seal pose
  • Begin in Sphinx Pose with your forearms on the ground.
  • Inhale and straighten your arms, lifting your chest and coming onto your fingertips.
  • Press your palms into the ground and lift your chest up even higher.
  • Keep your elbows close to your body and your shoulders relaxed.
  • Breathe deeply and hold the pose for a few breaths.

Remember to approach variations with caution and only try them when you feel comfortable and stable in the basic Sphinx Pose. Variations can help you deepen your practice and explore new sensations in your body, but it’s important to listen to your body and avoid any pain or discomfort.

Precautions and contraindications

Recent back injury or chronic back pain

  • If you have a recent back injury or chronic back pain, it’s best to avoid Sphinx Pose or modify it with the help of a qualified yoga teacher.
  • Practicing Sphinx Pose incorrectly or without proper support can worsen your condition.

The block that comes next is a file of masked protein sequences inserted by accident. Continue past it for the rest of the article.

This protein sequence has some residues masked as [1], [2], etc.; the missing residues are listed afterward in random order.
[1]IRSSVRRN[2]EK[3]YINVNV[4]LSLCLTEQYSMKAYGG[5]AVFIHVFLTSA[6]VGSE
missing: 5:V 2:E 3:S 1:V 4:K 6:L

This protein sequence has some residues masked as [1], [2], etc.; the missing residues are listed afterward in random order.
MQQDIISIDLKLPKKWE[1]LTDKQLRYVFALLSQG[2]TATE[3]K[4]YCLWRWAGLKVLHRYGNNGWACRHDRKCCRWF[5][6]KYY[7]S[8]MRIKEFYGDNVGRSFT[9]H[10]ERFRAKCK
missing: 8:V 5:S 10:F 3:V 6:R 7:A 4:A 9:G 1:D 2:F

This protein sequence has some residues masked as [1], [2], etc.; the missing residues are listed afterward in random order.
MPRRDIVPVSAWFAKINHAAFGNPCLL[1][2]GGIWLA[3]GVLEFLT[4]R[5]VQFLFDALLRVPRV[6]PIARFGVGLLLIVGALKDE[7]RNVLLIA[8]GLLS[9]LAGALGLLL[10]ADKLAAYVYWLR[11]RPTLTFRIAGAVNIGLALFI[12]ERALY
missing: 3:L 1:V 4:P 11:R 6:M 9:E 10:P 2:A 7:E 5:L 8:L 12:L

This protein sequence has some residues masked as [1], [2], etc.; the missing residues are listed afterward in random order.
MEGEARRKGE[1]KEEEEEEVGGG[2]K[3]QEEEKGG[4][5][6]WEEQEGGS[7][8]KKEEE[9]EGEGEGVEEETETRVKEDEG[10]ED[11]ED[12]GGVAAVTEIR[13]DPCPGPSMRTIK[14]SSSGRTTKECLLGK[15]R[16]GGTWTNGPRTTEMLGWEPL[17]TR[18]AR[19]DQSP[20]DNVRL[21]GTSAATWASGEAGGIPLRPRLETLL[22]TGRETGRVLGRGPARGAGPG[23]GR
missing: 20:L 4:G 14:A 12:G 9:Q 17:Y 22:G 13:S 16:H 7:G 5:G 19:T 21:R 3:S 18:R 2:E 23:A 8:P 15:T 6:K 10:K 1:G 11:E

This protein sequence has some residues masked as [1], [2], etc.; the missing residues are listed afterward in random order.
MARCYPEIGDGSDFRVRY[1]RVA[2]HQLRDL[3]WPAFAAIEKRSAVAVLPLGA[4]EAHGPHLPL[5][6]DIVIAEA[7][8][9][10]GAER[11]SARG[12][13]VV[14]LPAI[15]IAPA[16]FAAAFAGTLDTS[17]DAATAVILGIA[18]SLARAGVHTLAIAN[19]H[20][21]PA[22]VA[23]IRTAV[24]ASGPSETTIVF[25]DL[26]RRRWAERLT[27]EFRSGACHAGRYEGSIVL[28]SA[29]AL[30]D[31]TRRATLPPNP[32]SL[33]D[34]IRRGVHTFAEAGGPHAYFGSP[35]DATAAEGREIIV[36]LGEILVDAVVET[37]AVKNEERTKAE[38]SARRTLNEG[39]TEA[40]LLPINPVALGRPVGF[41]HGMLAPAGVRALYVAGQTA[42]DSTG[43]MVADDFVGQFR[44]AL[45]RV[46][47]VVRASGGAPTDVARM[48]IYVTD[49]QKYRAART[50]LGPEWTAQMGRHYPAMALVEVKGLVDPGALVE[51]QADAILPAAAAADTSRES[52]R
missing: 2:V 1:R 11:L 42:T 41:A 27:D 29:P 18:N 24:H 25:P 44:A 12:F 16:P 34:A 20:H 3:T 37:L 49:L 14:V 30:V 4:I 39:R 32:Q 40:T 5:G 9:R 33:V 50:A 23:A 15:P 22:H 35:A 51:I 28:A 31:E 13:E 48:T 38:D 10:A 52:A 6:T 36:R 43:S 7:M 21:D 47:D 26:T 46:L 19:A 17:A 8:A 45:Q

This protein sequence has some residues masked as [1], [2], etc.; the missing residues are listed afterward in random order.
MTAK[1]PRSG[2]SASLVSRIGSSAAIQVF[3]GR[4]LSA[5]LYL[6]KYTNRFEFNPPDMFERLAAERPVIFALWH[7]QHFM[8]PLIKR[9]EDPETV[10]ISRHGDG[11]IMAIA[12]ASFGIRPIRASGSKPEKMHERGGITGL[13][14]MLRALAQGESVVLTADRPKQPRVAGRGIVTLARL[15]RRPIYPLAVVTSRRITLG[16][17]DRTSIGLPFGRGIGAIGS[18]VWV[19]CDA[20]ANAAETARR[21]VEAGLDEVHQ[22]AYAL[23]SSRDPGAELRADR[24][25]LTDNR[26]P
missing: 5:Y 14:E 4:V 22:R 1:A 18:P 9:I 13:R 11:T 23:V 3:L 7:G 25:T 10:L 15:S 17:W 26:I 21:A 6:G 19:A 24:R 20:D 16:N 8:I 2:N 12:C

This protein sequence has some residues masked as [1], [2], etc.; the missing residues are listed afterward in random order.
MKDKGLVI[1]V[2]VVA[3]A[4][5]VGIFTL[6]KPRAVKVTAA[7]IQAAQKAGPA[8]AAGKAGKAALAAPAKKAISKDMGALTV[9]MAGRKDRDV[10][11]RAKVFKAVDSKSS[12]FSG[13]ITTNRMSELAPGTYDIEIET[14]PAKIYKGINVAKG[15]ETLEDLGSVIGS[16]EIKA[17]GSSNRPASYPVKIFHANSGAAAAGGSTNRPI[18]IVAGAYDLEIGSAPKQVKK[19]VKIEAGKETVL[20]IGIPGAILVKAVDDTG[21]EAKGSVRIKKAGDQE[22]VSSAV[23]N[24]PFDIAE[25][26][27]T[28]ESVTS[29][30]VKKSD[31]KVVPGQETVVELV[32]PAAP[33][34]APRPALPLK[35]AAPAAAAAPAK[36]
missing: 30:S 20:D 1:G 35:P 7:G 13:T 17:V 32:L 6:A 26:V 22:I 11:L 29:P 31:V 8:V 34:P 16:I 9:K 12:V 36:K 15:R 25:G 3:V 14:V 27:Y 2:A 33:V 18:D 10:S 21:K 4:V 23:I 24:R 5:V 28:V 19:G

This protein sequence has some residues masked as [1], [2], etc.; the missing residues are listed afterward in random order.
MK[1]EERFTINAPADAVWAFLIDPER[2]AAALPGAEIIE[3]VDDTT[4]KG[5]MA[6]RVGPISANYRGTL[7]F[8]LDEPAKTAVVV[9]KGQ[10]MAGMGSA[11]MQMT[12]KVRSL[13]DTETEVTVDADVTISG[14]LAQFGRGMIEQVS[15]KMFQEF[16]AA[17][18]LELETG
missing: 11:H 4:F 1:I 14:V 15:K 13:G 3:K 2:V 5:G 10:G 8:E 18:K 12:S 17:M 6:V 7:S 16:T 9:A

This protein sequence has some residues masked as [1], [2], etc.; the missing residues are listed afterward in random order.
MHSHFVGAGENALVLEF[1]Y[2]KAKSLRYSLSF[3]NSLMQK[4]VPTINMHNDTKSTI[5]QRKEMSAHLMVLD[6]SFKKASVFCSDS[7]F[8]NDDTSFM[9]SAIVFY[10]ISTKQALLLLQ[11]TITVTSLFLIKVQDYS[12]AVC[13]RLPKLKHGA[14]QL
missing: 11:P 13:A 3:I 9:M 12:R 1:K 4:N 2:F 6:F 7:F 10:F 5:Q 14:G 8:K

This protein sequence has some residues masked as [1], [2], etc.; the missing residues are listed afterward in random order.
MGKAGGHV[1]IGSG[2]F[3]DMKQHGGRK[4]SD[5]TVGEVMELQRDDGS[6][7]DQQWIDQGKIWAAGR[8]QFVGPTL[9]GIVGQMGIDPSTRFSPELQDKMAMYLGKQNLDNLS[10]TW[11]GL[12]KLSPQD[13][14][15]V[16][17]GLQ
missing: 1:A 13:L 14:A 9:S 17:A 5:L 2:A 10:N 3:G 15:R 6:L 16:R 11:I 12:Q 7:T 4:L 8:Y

Neck problems

  • If you have neck problems such as cervical spine issues or neck pain, it’s important to be cautious when practicing the pose.
  • Avoid lifting your head too high or tensing your neck muscles, and keep your gaze forward and your neck relaxed.

Pregnancy

  • If you are pregnant, it’s best to avoid this asana after the first trimester or modify it with the help of a qualified yoga teacher.
  • The pressure on the abdomen can be uncomfortable or harmful to the developing fetus.

High blood pressure or heart problems

  • If you have high blood pressure or heart problems, be cautious when practicing the pose or avoid it altogether.
  • It can create pressure on the chest and increase your heart rate, which can be unsafe for some people.

Remember to always listen to your body and modify or avoid Sphinx Pose if you experience any pain or discomfort. Consult a qualified yoga teacher or healthcare professional if you have any questions or concerns about practicing Sphinx Pose or any other yoga poses.

FAQ

What is the Sphinx pose good for?